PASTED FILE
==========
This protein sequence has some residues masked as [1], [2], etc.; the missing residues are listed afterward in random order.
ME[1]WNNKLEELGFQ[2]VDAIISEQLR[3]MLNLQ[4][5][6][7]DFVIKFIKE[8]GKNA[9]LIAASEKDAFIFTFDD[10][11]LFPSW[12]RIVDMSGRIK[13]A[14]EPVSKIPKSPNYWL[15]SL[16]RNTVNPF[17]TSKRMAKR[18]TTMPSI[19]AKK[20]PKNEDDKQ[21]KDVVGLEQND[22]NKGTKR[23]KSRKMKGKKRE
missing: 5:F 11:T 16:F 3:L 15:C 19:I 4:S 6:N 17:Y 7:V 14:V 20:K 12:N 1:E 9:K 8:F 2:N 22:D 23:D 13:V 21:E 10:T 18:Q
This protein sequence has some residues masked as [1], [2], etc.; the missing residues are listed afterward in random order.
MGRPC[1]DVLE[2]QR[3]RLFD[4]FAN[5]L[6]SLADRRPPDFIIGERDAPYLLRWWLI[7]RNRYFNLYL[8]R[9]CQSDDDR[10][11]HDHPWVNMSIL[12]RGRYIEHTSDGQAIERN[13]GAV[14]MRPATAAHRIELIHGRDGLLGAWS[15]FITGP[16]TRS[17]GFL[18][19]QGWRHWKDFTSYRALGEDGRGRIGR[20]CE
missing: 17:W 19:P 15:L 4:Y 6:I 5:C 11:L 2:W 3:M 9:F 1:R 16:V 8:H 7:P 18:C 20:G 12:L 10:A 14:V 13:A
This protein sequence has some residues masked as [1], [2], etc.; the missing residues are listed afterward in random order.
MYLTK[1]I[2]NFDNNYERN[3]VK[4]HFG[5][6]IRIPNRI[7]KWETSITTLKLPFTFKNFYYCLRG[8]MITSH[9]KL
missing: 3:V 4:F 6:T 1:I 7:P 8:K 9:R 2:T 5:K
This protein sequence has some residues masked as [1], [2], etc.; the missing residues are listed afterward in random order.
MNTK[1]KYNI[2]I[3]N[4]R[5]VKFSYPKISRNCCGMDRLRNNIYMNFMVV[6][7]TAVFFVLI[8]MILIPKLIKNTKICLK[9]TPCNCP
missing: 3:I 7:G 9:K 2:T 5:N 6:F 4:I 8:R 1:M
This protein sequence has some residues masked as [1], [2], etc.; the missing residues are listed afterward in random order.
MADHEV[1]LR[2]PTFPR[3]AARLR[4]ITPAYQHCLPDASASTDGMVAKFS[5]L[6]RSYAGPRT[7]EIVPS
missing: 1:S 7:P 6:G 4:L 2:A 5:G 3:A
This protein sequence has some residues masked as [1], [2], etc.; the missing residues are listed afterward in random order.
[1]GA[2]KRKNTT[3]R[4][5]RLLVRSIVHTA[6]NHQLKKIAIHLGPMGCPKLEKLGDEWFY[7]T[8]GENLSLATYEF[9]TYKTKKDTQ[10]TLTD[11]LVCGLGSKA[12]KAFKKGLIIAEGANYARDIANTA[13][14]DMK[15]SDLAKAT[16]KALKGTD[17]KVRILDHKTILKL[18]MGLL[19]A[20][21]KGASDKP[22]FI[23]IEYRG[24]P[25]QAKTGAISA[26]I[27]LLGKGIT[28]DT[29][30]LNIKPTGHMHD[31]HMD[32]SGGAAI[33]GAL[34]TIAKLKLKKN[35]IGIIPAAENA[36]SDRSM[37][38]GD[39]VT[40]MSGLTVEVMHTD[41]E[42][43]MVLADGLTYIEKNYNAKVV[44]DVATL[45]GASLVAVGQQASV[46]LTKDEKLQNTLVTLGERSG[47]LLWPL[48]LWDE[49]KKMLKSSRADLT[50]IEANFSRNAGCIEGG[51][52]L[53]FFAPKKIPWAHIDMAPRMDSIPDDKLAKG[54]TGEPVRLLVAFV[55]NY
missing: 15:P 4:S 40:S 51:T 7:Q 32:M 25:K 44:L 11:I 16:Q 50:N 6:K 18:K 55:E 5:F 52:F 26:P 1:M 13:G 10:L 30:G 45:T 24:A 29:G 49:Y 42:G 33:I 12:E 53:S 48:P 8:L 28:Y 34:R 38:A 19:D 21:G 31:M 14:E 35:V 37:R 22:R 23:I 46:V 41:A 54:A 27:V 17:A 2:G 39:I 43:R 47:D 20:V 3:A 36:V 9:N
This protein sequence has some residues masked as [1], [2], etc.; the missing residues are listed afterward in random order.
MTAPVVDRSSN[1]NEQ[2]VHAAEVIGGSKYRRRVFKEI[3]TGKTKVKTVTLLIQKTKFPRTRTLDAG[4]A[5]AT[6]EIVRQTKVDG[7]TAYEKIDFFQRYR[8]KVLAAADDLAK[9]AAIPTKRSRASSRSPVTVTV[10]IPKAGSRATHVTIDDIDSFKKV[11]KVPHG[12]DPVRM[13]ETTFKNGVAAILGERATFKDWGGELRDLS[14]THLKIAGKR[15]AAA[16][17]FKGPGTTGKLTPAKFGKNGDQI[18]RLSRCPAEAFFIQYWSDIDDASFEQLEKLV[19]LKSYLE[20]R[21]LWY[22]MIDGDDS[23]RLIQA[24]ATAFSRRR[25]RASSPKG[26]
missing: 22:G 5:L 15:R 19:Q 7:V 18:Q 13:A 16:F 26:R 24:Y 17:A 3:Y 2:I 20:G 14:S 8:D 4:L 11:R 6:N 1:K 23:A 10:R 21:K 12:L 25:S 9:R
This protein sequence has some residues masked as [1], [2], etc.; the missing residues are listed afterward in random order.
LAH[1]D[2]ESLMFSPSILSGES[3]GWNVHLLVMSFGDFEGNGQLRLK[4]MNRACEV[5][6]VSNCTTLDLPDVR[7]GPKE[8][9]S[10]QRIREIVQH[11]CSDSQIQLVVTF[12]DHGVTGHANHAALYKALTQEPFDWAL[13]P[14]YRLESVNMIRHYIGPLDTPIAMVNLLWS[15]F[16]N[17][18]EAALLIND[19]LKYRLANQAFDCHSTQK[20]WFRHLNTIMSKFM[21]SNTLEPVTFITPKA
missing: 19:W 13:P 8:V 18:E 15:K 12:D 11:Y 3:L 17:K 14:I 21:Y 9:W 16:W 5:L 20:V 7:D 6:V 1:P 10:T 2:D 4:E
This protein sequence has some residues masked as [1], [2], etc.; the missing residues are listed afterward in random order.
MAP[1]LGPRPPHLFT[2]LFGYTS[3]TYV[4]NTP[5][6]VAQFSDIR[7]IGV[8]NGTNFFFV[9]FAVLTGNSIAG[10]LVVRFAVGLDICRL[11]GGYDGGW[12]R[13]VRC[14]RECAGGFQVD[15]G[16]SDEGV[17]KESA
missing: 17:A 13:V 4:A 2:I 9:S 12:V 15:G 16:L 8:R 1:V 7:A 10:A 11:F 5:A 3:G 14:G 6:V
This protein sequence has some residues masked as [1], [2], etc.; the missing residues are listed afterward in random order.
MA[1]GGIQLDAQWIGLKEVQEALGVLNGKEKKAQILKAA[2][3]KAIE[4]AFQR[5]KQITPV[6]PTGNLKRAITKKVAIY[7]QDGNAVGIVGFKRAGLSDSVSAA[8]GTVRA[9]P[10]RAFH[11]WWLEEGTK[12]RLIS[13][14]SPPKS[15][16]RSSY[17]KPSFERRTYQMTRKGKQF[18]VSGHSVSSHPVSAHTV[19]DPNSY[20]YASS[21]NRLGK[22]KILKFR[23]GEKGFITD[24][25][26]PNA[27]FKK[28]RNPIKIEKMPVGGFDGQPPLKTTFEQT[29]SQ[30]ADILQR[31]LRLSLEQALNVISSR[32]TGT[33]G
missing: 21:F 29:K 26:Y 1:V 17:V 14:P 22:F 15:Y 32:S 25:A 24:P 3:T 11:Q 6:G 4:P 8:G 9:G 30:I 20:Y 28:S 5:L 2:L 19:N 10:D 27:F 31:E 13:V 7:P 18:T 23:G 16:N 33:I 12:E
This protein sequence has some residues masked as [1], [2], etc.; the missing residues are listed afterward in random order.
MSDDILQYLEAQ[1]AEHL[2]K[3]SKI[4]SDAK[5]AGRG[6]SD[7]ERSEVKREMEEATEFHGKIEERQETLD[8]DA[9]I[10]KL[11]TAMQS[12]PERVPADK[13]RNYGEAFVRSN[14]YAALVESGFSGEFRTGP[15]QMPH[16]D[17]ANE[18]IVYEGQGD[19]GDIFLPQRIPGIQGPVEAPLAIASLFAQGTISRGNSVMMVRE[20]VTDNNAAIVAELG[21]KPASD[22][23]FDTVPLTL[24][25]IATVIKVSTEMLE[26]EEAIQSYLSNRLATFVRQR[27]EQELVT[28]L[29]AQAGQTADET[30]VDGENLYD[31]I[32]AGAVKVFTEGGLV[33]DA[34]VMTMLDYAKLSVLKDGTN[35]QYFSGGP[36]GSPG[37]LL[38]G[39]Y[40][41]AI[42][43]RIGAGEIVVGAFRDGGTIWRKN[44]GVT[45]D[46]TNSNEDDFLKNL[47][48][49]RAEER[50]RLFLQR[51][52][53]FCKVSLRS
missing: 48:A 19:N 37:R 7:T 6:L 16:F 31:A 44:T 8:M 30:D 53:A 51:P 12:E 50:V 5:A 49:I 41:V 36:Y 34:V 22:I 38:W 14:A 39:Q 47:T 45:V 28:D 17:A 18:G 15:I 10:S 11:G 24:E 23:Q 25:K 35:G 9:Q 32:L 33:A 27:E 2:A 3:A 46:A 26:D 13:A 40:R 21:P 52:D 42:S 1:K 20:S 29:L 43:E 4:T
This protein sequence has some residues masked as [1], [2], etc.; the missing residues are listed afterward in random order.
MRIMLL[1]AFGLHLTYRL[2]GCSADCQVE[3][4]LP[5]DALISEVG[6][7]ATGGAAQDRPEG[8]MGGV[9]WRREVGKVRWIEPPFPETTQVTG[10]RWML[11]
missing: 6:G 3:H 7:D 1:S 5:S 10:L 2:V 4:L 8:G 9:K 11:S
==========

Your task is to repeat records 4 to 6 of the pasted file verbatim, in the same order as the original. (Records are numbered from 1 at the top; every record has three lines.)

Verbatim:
This protein sequence has some residues masked as [1], [2], etc.; the missing residues are listed afterward in random order.
MNTK[1]KYNI[2]I[3]N[4]R[5]VKFSYPKISRNCCGMDRLRNNIYMNFMVV[6][7]TAVFFVLI[8]MILIPKLIKNTKICLK[9]TPCNCP
missing: 3:I 7:G 9:K 2:T 5:N 6:F 4:I 8:R 1:M
This protein sequence has some residues masked as [1], [2], etc.; the missing residues are listed afterward in random order.
MADHEV[1]LR[2]PTFPR[3]AARLR[4]ITPAYQHCLPDASASTDGMVAKFS[5]L[6]RSYAGPRT[7]EIVPS
missing: 1:S 7:P 6:G 4:L 2:A 5:G 3:A
This protein sequence has some residues masked as [1], [2], etc.; the missing residues are listed afterward in random order.
[1]GA[2]KRKNTT[3]R[4][5]RLLVRSIVHTA[6]NHQLKKIAIHLGPMGCPKLEKLGDEWFY[7]T[8]GENLSLATYEF[9]TYKTKKDTQ[10]TLTD[11]LVCGLGSKA[12]KAFKKGLIIAEGANYARDIANTA[13][14]DMK[15]SDLAKAT[16]KALKGTD[17]KVRILDHKTILKL[18]MGLL[19]A[20][21]KGASDKP[22]FI[23]IEYRG[24]P[25]QAKTGAISA[26]I[27]LLGKGIT[28]DT[29][30]LNIKPTGHMHD[31]HMD[32]SGGAAI[33]GAL[34]TIAKLKLKKN[35]IGIIPAAENA[36]SDRSM[37][38]GD[39]VT[40]MSGLTVEVMHTD[41]E[42][43]MVLADGLTYIEKNYNAKVV[44]DVATL[45]GASLVAVGQQASV[46]LTKDEKLQNTLVTLGERSG[47]LLWPL[48]LWDE[49]KKMLKSSRADLT[50]IEANFSRNAGCIEGG[51][52]L[53]FFAPKKIPWAHIDMAPRMDSIPDDKLAKG[54]TGEPVRLLVAFV[55]NY
missing: 15:P 4:S 40:S 51:T 7:Q 32:M 25:K 44:L 11:I 16:Q 50:N 6:K 18:K 55:E 5:F 52:F 26:P 1:M 13:G 10:L 30:G 45:T 24:A 29:G 49:Y 42:G 33:I 12:E 53:S 48:P 8:L 28:Y 34:R 38:A 19:D 21:G 31:M 14:E 35:V 37:R 22:R 23:I 46:V 41:A 54:A 27:V 17:A 2:G 39:I 43:R 47:D 20:V 3:A 36:V 9:N